Bolt hangers on anchors get worn and grooved by climbers repeatedly toproping with their rope through them, rather than rigging an equalized anchor with locking carabiners and slings from the bolt anchors. They usually do this because they either don't know or are too lazy to climb back up when they are done to retrieve their gear.
It's a pet peeve of mine, partly because I know the cost of replacing worn hangers with new Metolius Rap Hangers or Fixe ring anchor hangers. In 2004, Brian and I established roughly 60% of the 100+ sport climbing routes at Red Rock Canyon Open Space, another Colorado Springs parkland, before it opened to the public. I came up with the cash, including my own as well as some donations, to cover the cost of the bolting hardware, which amounted to over $3,000. Almost all of the routes had Fixe ring anchors, which cost $10.00 plus shipping apiece, so the cost per set of anchors was roughly $25.00. Ditto for the cost of replacing worn hangers.
Over the past few years, we have replaced numerous sets of anchor hangers because many climbers persist in toproping directly through the ring anchors rather than their own gear. The problem is exacerbated since the cliffs are made of sandstone and sand attached to the rope quickly abrades the hanger's steel when it runs over it.
To avoid damaging hangers on anchor bolts and climbing responsibily, always use your own equipment to construct an equalized anchor for toproping and contribute money to local climbing organizations or climbers who help maintain the safety and structural integrity of the bolt anchors at your climbing area.
Here in Colorado Springs, Brian and I, owners of Front Range Climbing Company, work with the city parks department to keep the bolt anchors on climbing routes at the three city parks that allow climbing--Garden of the Gods, Red Rock Canyon, and North Cheyenne Canon--safe and up-to-date to avoid equipment failures and accidents.
For more information, read:
Don't Top-Rope Through Bolt Anchors--Top-Roping Wears Out Hardware
Learn How to Lower from a Climbing Route
Worn Carabiner Cuts Climbing Rope at Red River Gorge
Photograph above: The worn Metolius bolt anchor at the top of the first pitch of West Point Crack was caused by too many climbers toproping through the hanger. Photograph © Stewart M. Green
Saturday May 4, 2013
On Saturday, April 27, an alternation between about 100 Sherpas and three western climbers--Ueli Steck from Switzerland, Simone Moro from Italy, and English photographer Jonathan Griffith--escalated into a brawl at 24,500-foot Camp 2 on Mount Everest, the highest mountain in the world. The Sherpas threw punches and rocks at the trio, who only escaped with their lives after other climbers, including American Melissa Arnot, stood between the Sherpas and the climbers.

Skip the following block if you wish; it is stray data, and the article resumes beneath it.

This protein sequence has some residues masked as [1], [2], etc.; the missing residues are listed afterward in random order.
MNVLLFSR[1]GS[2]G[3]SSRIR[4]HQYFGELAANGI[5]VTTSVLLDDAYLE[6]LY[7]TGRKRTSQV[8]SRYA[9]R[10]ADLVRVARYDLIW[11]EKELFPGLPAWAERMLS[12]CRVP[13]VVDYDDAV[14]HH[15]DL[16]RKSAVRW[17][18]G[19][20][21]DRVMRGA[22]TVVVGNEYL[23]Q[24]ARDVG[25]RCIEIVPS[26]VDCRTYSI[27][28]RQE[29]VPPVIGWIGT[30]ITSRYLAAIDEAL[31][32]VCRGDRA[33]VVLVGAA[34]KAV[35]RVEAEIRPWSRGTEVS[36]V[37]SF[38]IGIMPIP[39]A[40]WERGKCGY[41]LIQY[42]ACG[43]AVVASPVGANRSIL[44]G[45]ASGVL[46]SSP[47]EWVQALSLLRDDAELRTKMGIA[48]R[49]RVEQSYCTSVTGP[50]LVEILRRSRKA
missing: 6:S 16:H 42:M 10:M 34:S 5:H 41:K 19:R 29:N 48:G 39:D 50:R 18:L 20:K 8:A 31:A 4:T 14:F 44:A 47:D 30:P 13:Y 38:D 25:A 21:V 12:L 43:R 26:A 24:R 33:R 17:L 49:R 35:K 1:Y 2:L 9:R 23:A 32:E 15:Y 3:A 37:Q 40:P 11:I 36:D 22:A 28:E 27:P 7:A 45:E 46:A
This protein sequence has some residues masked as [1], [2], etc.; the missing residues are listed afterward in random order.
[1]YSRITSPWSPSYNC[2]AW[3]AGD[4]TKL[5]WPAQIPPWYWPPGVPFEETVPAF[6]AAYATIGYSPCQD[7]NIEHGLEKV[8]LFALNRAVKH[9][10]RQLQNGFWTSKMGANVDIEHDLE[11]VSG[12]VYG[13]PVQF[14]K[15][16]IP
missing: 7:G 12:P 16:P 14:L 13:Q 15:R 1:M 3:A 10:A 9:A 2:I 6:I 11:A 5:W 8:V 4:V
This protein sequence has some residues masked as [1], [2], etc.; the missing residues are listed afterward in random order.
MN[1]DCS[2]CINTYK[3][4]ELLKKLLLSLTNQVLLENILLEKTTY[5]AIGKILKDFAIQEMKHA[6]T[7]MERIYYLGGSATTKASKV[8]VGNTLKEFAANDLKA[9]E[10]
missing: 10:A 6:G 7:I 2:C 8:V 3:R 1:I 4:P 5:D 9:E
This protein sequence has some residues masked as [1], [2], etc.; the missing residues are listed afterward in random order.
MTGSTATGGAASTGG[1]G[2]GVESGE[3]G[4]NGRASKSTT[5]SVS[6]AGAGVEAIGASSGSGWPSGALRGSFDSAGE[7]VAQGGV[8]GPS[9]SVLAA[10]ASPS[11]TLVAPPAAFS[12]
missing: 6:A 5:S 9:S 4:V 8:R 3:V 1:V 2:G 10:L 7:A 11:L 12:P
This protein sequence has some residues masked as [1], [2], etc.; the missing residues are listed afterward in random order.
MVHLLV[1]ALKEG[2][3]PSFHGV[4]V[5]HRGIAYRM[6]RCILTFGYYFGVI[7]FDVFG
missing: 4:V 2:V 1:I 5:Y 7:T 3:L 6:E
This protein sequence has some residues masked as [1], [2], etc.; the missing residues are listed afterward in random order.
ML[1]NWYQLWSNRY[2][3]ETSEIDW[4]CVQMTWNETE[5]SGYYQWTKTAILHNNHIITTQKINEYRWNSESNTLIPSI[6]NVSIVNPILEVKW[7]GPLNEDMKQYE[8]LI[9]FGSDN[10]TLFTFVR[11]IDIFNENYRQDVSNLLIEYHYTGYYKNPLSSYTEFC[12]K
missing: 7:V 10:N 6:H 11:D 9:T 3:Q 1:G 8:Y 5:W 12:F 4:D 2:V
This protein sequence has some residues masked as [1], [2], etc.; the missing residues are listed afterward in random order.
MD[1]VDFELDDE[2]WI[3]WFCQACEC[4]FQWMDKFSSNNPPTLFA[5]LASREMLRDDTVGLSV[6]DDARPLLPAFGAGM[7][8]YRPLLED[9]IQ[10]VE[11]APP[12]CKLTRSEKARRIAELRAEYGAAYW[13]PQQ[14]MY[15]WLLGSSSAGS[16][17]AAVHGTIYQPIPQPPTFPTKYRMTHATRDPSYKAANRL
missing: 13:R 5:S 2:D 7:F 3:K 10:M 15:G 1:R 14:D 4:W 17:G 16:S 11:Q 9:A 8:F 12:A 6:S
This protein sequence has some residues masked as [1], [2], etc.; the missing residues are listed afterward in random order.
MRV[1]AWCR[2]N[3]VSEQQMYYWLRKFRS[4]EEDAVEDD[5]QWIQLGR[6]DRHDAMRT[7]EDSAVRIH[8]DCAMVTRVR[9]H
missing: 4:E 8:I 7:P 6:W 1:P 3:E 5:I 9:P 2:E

The Sherpas were fixing ropes up to Camp 3 that day for commercial clients and apparently became annoyed when the three climbers passed them and then were climbing above them. The three were climbing between 150 feet and 300 feet to the side of the Sherpas. They said they kept a respectful distance to allow the Sherpas to continue to do their work.
Some Sherpas later said that the climbers knocked ice down on them, which Steck denied. Simone Moro later said, "No Sherpa has come forward to show an injury." Angry words were exchanged between the two groups and the lead Sherpa sent all of his crew of 17 climbers down to Camp 2. Steck, thinking he could appease their anger, fixed the remaining 800 feet of rope up to Camp 3.
Steck, Moro, and Griffith had planned to stay at Camp 3 to continue acclimatizing but after the misunderstanding, they descended back to Camp 2 to work it out. On reaching the camp, they were surrounded by the mob of Sherpa guides who, Moro said, "became instantly aggressive and not only punched and kicked the climbers but threw many rocks as well."
During the past week, more details have come out about this unfortunate and regrettable incident. The local police are also working on the case and say they "will provide all necessary security for the foreigners."
Read more about the fight in a couple interviews with Ueli Steck:
Sherpa fight ends climber's Everest ambitions at swissinfo.ch
Brawl on Everest: Ueli Steck's Story at outsideonline.com
Photograph above: The Everest brawl took place on the South Col route up Mount Everest.
Photograph © Alan Kearney/Getty Images